CASCADE COUNTY — Outside Lick Creek Cave in Cascade County, you'll find a large sign with information about White Nose Syndrome.
"We've known about White Nose (Syndrome) since about 2006, 2007, so we've slowly been watching it progress westward from New York state," Montana FWP Non-Game Wildlife Biologist Shannon Hilty said.
It's caused by a fungus.
Hilty was one of the biologists who discovered the fungus in the cave during a bat survey in May.
White Nose Syndrome is an often-fatal disease that causes bats to become irritated and dehydrated and come out of winter hibernation early, causing them to use up the fat they need to survive the winter.
"All the bats that I held and swabbed in the cave, they looked really healthy to me so I was feeling okay about the survey," Hilty said.
Even so, because the fungus was found, when biologists go back to the cave for another survey in 2024 they expect to find some bats will have developed the disease.
The U.S. Forest Service, which manages the cave, has decided to close it until further notice to try to help prevent the spread of the disease.
"There are a lot of treatments that are still largely experimental. There are things like applying UV light to substrates, like entire caves, to kind of zap the fungus that way as well as vaccines," Hilty explained.
That's easier said than done, though, because in Montana and the west as a whole she said the majority of bats don't hibernate in caves.
"So the question is then, what would we treat?" said Hilty.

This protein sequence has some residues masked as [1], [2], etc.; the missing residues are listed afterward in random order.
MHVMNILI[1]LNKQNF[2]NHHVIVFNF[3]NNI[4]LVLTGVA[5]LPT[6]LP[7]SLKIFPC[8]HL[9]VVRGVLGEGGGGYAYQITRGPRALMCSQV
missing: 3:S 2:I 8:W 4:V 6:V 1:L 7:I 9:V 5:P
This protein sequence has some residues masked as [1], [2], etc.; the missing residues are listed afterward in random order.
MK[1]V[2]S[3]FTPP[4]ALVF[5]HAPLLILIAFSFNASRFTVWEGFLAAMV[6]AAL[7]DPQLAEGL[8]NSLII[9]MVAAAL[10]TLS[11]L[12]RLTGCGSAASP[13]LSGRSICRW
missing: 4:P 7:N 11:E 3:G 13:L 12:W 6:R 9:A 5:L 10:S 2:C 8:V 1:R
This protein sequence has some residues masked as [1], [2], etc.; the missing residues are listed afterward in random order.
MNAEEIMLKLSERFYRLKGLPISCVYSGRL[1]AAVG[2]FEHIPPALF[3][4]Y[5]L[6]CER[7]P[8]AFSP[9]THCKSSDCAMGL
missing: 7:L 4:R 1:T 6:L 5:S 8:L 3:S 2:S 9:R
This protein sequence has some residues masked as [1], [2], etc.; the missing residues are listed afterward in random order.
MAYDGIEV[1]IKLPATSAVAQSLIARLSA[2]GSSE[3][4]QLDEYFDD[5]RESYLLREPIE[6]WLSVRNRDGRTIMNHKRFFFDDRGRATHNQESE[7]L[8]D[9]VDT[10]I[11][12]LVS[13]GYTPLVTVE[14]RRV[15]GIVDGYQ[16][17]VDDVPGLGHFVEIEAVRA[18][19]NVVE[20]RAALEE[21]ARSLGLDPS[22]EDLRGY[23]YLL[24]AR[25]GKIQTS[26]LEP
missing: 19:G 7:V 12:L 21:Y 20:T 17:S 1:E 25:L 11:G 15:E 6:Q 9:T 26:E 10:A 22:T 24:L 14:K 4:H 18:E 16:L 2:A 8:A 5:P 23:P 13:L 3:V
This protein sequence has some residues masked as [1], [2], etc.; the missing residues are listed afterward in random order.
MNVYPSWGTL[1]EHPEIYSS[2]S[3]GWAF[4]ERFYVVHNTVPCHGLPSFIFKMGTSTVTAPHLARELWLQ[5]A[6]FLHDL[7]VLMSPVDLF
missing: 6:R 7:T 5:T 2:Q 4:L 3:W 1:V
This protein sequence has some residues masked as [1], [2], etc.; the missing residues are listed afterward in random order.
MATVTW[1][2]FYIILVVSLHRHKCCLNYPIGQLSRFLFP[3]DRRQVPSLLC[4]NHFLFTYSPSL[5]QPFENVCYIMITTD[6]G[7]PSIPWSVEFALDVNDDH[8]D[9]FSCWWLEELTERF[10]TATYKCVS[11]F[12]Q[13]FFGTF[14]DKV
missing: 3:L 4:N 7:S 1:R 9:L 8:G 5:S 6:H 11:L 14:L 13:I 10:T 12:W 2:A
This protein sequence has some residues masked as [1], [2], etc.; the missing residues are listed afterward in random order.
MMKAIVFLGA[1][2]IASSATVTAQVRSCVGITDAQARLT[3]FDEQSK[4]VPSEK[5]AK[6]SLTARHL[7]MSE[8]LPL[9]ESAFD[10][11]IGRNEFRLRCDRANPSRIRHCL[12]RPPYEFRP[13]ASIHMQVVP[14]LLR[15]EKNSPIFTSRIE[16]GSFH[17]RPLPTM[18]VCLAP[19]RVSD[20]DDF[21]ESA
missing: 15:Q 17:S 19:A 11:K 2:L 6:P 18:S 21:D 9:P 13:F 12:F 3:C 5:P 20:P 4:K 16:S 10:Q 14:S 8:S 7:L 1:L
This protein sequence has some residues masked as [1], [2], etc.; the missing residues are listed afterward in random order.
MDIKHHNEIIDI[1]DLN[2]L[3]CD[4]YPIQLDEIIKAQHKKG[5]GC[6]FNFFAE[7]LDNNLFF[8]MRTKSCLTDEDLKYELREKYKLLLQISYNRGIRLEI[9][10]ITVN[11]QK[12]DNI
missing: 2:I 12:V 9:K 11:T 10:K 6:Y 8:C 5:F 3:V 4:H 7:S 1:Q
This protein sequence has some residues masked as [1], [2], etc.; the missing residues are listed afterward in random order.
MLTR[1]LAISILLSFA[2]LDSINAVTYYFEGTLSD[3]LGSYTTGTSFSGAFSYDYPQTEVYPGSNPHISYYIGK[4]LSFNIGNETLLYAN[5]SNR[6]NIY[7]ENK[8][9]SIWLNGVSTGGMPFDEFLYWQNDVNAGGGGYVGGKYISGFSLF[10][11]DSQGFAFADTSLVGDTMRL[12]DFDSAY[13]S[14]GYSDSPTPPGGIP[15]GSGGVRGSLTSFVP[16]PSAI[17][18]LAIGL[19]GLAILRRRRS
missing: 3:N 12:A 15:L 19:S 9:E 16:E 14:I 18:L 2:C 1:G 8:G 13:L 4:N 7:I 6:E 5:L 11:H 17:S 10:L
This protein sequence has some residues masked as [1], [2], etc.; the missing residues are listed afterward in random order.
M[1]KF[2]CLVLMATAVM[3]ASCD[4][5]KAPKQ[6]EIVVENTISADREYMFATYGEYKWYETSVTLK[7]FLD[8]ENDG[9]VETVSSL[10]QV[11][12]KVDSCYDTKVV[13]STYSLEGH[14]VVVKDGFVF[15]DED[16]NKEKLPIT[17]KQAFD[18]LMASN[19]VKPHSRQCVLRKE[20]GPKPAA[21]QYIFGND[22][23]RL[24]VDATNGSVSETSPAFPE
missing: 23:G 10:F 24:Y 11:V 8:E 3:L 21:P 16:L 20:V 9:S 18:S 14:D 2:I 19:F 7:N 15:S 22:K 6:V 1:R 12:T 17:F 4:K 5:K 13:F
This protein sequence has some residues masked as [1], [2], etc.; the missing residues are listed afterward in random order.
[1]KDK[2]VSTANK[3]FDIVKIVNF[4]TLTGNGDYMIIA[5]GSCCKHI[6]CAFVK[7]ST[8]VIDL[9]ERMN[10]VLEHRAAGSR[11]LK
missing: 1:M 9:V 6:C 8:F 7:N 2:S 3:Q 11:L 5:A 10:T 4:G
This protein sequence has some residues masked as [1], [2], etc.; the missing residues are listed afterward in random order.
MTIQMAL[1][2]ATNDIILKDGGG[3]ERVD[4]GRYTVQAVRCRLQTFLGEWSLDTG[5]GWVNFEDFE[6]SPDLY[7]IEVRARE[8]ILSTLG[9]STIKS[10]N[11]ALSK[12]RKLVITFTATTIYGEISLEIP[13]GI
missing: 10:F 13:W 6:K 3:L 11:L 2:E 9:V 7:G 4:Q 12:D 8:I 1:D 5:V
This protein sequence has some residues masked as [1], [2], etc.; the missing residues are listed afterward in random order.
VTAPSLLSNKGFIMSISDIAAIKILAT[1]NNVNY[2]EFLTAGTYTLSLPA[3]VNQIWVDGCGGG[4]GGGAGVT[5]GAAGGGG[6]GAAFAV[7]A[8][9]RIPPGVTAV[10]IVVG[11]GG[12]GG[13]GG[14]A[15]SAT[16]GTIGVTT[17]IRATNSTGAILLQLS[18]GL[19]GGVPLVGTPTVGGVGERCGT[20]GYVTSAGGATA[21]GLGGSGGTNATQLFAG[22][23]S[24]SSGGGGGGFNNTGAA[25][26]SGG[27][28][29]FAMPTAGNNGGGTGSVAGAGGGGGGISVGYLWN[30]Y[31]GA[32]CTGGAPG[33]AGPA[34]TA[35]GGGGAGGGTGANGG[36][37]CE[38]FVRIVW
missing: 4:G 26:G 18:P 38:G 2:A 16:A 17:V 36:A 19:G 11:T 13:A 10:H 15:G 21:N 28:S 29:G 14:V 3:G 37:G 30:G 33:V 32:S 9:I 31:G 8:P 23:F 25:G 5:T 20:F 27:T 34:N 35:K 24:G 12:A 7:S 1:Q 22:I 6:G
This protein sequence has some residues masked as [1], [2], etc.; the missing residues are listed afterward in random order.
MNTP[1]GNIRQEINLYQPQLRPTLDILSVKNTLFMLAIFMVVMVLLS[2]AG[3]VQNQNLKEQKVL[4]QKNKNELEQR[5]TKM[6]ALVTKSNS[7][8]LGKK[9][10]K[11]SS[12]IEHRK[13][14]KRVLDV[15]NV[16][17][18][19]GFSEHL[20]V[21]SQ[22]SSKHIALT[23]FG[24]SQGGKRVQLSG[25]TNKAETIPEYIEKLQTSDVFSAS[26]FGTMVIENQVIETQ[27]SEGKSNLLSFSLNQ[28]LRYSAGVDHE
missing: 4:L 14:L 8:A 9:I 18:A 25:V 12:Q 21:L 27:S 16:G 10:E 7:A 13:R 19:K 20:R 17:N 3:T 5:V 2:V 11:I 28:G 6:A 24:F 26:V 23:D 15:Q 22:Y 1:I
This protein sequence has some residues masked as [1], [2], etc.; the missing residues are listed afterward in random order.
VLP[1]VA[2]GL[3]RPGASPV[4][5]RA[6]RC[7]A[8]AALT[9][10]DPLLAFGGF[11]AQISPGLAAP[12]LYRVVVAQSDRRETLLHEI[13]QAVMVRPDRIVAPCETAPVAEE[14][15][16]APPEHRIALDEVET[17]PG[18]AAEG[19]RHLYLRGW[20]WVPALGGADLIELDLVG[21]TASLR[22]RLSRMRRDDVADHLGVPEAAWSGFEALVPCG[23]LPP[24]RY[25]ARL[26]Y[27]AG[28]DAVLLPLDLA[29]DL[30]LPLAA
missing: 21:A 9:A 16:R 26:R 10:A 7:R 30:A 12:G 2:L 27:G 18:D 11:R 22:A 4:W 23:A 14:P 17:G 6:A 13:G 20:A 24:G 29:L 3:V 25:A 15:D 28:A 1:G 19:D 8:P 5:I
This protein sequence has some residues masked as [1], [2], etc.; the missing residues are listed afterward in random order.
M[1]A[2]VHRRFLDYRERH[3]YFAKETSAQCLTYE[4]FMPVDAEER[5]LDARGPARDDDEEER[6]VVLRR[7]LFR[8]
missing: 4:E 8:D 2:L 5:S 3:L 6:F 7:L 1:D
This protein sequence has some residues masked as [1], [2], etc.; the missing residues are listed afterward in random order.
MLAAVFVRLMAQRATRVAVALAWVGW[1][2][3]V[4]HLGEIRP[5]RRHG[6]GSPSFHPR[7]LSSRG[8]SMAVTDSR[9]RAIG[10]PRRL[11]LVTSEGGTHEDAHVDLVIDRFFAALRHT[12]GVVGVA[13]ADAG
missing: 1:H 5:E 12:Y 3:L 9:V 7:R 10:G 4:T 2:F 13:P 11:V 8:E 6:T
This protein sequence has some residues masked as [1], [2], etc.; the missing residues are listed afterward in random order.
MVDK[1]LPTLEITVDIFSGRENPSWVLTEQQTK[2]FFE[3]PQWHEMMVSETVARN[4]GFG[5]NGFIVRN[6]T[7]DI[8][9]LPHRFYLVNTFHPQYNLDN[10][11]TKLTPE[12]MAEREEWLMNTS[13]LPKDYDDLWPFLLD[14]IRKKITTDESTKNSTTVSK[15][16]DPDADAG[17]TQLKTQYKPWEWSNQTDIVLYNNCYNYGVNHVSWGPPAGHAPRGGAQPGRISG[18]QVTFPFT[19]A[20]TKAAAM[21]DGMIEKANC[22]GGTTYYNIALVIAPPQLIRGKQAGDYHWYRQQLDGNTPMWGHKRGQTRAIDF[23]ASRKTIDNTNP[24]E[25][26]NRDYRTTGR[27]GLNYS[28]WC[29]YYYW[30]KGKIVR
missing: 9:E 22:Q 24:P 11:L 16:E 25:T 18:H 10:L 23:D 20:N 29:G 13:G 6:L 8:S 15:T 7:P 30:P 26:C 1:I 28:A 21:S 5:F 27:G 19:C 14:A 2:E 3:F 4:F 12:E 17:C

According to FWP, White Nose Syndrome has been confirmed in 40 states and eight Canadian provinces and has killed over 6 million bats since 2006.
The fungus has been found in 16 Montana counties and in four counties bats with White-Nose Syndrome have been found.
"A single, little brown myotis can eat anywhere between 1,200 and 1,600 mosquitoes in a single hour. So that's a huge number of insects. If you're thinking about pest control for, maybe, forest health or agriculture that money adds up. I think they're estimating $53 billion annually in terms of savings on agricultural pest control," Hilty said.
A small animal with a big impact.
How can you help?
FWP recommends anyone who visits an area with roosting bats remove dirt and mud from clothes and gear before leaving the area. Bag the items and clean them as soon as you get home. Anyone visiting multiple areas with roosting bats should follow decontamination steps designed to help prevent the spread of White-Nose Syndrome.
If you find a dead or sick bat, or a group of bats, or find bats in unexpected places do not handle them. Contact your local FWP office for guidance. You can also contact the FWP Wildlife Health Lab in Bozeman at 406-577-7882.